New research shows one in four chronically ill Australians is skipping healthcare because of high costs.
Dr Emily Callander, Senior Research Fellow in Health Economics at James Cook University said the situation was significantly worse in Australia than in Canada, the United Kingdom and Germany.
"It's particularly worrying because these are people with chronic illnesses, not just people with a sniffle," she said.
Dr Callander, from JCU's Australian Institute of Tropical Health and Medicine (AITHM), said people with mental health conditions were particularly affected.
"Over 40% of people with depression, anxiety and other mental health conditions stated that they skipped healthcare treatment because of the cost."
The study also found that more than one-third of people with asthma, emphysema and chronic obstructive pulmonary disease (COPD) could not afford the treatment they needed.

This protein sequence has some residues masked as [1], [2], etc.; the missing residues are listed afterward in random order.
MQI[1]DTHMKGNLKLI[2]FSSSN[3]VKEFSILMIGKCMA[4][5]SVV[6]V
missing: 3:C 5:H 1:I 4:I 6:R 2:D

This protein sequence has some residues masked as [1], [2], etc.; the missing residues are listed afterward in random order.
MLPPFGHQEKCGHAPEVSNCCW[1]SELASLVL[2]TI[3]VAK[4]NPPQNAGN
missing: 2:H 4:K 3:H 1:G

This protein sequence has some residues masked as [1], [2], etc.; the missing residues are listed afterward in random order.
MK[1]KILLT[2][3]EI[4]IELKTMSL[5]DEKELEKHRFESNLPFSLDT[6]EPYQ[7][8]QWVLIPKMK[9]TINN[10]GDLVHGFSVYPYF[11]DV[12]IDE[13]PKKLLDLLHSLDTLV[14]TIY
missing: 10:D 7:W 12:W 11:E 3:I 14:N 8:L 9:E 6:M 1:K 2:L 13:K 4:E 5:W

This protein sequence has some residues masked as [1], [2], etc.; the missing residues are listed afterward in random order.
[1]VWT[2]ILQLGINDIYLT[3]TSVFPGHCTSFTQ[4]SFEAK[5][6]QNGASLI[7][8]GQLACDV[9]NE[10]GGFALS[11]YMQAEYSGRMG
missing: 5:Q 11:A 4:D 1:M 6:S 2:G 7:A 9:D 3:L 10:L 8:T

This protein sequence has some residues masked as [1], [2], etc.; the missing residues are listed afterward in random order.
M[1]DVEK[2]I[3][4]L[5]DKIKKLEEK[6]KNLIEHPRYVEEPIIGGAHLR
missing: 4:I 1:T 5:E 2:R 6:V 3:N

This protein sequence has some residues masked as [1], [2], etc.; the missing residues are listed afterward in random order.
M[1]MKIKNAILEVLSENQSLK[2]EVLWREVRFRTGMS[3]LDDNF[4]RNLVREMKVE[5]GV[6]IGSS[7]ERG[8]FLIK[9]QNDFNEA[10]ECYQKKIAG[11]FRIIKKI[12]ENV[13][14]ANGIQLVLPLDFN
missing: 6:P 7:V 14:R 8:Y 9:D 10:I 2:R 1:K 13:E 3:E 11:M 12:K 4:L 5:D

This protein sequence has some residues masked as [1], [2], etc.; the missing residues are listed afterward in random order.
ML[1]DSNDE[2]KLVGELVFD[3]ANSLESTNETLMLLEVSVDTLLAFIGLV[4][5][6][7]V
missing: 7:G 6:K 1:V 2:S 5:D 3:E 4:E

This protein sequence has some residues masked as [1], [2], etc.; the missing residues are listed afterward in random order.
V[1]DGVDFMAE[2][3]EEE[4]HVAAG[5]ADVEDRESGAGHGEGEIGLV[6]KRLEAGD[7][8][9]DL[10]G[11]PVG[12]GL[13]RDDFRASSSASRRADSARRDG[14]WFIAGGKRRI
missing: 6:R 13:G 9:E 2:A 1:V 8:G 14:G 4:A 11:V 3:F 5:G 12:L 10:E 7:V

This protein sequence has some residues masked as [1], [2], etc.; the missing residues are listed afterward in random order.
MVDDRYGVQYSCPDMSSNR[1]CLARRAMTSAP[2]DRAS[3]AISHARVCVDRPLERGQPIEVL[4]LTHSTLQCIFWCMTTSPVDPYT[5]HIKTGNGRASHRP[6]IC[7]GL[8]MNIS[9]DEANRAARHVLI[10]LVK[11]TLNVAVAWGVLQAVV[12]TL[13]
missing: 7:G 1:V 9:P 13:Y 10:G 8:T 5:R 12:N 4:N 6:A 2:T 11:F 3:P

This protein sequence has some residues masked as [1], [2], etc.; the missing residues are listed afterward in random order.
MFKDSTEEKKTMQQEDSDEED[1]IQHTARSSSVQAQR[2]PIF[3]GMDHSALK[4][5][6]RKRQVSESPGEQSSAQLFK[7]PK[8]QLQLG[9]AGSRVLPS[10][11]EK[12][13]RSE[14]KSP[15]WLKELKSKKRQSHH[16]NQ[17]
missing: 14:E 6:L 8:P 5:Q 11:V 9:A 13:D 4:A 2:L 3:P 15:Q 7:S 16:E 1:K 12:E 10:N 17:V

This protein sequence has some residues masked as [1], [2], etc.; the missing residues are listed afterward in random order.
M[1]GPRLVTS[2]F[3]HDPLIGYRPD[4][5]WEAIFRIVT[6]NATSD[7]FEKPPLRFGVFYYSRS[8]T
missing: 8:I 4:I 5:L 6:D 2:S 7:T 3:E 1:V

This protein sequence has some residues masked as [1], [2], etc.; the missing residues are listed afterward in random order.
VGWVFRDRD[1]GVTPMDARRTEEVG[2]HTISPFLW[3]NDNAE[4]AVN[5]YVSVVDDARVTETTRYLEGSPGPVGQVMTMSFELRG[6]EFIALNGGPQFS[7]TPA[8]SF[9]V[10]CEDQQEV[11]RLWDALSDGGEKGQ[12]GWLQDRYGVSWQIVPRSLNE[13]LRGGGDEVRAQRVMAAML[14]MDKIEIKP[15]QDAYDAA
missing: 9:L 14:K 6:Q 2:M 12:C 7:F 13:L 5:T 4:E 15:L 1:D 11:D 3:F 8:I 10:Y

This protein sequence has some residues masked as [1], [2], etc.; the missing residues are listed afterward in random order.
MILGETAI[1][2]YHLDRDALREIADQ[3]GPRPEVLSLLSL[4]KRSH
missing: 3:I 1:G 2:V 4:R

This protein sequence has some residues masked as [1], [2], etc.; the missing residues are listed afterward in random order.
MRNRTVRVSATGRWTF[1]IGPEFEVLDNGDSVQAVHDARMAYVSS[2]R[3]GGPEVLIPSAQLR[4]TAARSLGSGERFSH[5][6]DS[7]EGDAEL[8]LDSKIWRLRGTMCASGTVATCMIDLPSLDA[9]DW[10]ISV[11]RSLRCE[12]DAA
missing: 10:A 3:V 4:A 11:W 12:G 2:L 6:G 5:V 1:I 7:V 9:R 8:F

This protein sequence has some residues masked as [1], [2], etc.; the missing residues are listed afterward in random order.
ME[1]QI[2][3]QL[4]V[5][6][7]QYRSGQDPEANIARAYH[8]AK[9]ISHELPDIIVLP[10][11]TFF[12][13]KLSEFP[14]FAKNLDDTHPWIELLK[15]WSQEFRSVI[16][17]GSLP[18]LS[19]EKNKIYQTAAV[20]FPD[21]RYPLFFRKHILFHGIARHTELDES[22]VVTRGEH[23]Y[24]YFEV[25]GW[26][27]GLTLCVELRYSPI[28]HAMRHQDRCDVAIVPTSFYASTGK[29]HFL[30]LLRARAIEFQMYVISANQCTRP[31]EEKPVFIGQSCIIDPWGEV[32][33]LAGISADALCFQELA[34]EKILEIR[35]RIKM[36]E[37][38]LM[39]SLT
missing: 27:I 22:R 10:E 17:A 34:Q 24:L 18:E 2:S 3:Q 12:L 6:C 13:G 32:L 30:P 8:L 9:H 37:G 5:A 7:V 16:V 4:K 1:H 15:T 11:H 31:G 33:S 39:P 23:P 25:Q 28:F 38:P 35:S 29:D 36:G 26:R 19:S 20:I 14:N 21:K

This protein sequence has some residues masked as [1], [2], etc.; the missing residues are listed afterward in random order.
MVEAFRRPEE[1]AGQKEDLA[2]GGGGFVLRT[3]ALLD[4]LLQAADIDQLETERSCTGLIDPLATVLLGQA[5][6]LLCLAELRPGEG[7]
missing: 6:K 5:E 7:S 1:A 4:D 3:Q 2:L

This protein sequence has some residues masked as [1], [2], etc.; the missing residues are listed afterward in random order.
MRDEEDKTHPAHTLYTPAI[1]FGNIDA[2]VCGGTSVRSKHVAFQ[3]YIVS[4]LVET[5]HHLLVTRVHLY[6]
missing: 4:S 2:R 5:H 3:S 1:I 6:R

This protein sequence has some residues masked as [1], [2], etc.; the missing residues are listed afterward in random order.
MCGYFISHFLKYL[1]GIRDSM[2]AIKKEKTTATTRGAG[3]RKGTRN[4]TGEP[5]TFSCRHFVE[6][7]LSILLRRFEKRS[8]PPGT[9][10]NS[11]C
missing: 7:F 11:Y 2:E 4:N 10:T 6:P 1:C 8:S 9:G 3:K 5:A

Dr Callander said this was the first time comparisons had been made to estimate the relative amount of out-of-pocket expenditure between people with certain health conditions and people without a health condition.
"It's also unique because we looked at all of Australia rather than just specific ailments," she said.
The researchers found adults with asthma, emphysema and COPD had 109% higher household out-of-pocket healthcare expenditure than those with no health condition.
Adults with depression, anxiety and other mental health conditions had 95% higher household out-of-pocket expenditure. Dr Callander said there were clear implications for government policy.
"Successive federal governments have talked about increasing out-of-pocket costs. It shows the importance of these discussions and that in the back of our mind, we should always consider the implications for access."
JCU's Australian Institute of Tropical Health and Medicine, the Bureau of Health and the Centre for Primary Health Care and Equity conducted the study.
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